Some foods, like milk, are fortified with vitamin D, but even if you drink 3 cups of milk a day, says Pritchett, you’ll still fall far short of the 600 IUs that current recommendations advise for people between the ages of 1 and 70.

The best way to be sure to get enough of the nutrient is to go outside and get some sun. When the sun’s ultraviolet rays hit your skin, that light triggers the production of vitamin D in your body. To benefit, you don’t need to -- and, because of skin cancer risk, shouldn’t -- sunbathe. Instead, Todorov recommends only 10 to 15 minutes, two to three times a week between 10 a.m. and 3 p.m.

“Expose yourself, then put on your sunscreen,” she says.

Some medical groups disagree with this advice. The American Academy of Dermatology, for example, recommends against getting vitamin D via sunlight because sun exposure can make skin cancer more likely. The preventive services group also says sun exposure is not generally recommended as a treatment.

But she points out that not everyone can do this. Health reasons or your job may keep you indoors. And, as we age, our skin produces less vitamin D. Also, if you live in an area with high pollution or in a part of the world that gets limited sun, your time outdoors may not give you much vitamin D. In those circumstances, a supplement may make sense.

Certain health conditions also can make you less able to meet your vitamin D needs and may make supplements a useful addition to your diet and outdoor activities. These include Crohn’s disease and celiac disease, as well as liver and kidney diseases. If you’ve had gastric bypass surgery, your body may not absorb nutrients as well as it might have before. Obesity also has been tied to low levels of vitamin D, but, says Rosen, the reason why remains unclear.

If you have any of those health conditions or other things that raise your risk, says Todorov, your doctor may run tests to see if you have enough vitamin D. You may also be tested if you have the bone-softening disease osteomalacia or, in children, a similar condition called rickets. Both often result from a lack of vitamin D, which may be treated with vitamin D supplements. In general, though, such blood tests are not recommended. The Preventive Services Task Force says there’s no evidence that such screenings provide any benefits.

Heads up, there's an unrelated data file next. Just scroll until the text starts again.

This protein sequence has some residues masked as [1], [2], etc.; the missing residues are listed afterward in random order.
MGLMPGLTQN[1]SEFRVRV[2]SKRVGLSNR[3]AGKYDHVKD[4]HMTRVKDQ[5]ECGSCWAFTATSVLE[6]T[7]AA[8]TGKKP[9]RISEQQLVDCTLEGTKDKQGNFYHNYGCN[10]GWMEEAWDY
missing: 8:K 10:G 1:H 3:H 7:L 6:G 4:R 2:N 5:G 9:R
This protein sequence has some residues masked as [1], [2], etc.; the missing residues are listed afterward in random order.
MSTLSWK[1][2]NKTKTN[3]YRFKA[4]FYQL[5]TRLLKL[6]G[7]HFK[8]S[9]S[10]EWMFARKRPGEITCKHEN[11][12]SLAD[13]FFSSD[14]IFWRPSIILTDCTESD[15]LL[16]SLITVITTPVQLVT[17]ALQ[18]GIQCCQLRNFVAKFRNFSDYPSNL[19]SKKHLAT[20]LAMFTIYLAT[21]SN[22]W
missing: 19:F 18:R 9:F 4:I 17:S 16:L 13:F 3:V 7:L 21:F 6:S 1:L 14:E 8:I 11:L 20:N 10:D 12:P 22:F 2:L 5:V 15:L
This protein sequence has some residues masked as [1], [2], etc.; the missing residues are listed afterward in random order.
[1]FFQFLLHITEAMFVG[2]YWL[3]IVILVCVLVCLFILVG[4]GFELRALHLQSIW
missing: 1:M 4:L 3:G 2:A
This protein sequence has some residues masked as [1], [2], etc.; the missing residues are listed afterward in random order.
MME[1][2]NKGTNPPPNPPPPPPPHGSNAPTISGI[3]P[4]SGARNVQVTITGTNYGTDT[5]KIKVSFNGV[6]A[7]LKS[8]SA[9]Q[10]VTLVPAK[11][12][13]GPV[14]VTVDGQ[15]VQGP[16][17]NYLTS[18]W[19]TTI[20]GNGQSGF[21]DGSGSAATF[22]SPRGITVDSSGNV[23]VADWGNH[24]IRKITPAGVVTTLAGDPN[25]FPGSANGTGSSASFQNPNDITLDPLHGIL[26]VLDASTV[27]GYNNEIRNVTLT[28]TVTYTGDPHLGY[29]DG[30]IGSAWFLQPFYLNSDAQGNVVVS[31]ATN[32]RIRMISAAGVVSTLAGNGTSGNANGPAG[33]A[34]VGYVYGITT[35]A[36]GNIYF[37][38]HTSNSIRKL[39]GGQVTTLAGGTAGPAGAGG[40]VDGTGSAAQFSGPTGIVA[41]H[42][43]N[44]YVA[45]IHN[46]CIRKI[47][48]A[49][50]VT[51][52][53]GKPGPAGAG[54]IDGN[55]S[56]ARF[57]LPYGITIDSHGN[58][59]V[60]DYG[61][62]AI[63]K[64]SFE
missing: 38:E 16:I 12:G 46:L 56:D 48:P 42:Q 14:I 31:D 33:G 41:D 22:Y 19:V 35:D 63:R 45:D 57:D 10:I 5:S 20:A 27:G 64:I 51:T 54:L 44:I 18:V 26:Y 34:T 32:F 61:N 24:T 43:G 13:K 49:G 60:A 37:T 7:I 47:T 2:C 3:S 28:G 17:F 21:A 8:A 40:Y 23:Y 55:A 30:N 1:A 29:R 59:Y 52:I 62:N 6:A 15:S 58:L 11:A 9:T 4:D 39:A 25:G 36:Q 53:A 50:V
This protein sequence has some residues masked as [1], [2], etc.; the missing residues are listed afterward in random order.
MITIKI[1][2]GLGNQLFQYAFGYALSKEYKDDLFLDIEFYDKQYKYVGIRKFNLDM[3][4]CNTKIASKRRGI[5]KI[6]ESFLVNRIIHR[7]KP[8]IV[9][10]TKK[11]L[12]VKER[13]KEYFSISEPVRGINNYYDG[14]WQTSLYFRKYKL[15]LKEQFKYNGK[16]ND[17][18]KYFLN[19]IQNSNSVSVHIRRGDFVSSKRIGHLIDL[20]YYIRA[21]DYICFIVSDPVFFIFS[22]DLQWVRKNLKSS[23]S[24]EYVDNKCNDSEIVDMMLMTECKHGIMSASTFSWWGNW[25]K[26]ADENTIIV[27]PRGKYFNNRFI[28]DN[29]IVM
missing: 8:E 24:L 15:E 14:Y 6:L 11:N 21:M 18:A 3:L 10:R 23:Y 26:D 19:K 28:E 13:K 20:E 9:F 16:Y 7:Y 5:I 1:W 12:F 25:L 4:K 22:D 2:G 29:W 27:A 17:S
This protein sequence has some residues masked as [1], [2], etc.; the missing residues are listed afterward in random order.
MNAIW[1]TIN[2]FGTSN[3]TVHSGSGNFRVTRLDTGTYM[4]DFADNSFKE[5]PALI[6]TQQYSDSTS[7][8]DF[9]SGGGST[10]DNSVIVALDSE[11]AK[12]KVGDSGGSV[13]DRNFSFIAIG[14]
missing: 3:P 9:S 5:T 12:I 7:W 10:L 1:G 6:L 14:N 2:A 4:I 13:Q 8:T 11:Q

Don’t want to give up your vitamin D supplements while you wait for the experts to answer the many questions about their value? You likely have nothing to worry about as long as you go easy on them. Getting too much vitamin D can bring nausea, vomiting, fatigue, and other unpleasant symptoms caused when vitamin D leads to the production of too much calcium in your body.

“I don’t think there’s any harm in doses up to 4,000 IUs a day,” says Rosen, “but you have to be realistic that it’s unlikely to have an impact on most chronic diseases.”

Show Sources

Kelly Pritchett, PhD, registered dietitian, Central Washington University, Ellensberg, WA.

Clifford Rosen, MD, director of clinical and translational research and senior scientist, Maine Medical Center Research Institute, Scarborough.

Irina Todorov, MD, Center for Integrative Medicine, Cleveland Clinic.

The Lancet: Diabetes & Endocrinology: “Effects of vitamin D supplementation on musculoskeletal health: a systematic review, meta-analysis, and trial sequential analysis.”

Cleveland Clinic: “Vitamin D & Vitamin D Deficiency.”

Annals of Oncology: “Vitamin D supplementation and total cancer incidence and mortality: a meta-analysis of randomized controlled trials.”

New England Journal of Medicine: “Vitamin D Supplements and Prevention of Cancer and Cardiovascular Disease.”

NIH Office of Dietary Supplements: “Unit Conversions.”

Journal of the American Medical Association: “Trends in Use of High-Dose Vitamin D Supplements Exceeding 1000 or 4000 International Units Daily, 1999-2014.”

U.S. Preventive Services Task Force: “Final Recommendation Statement: Vitamin D Deficiency: Screening.”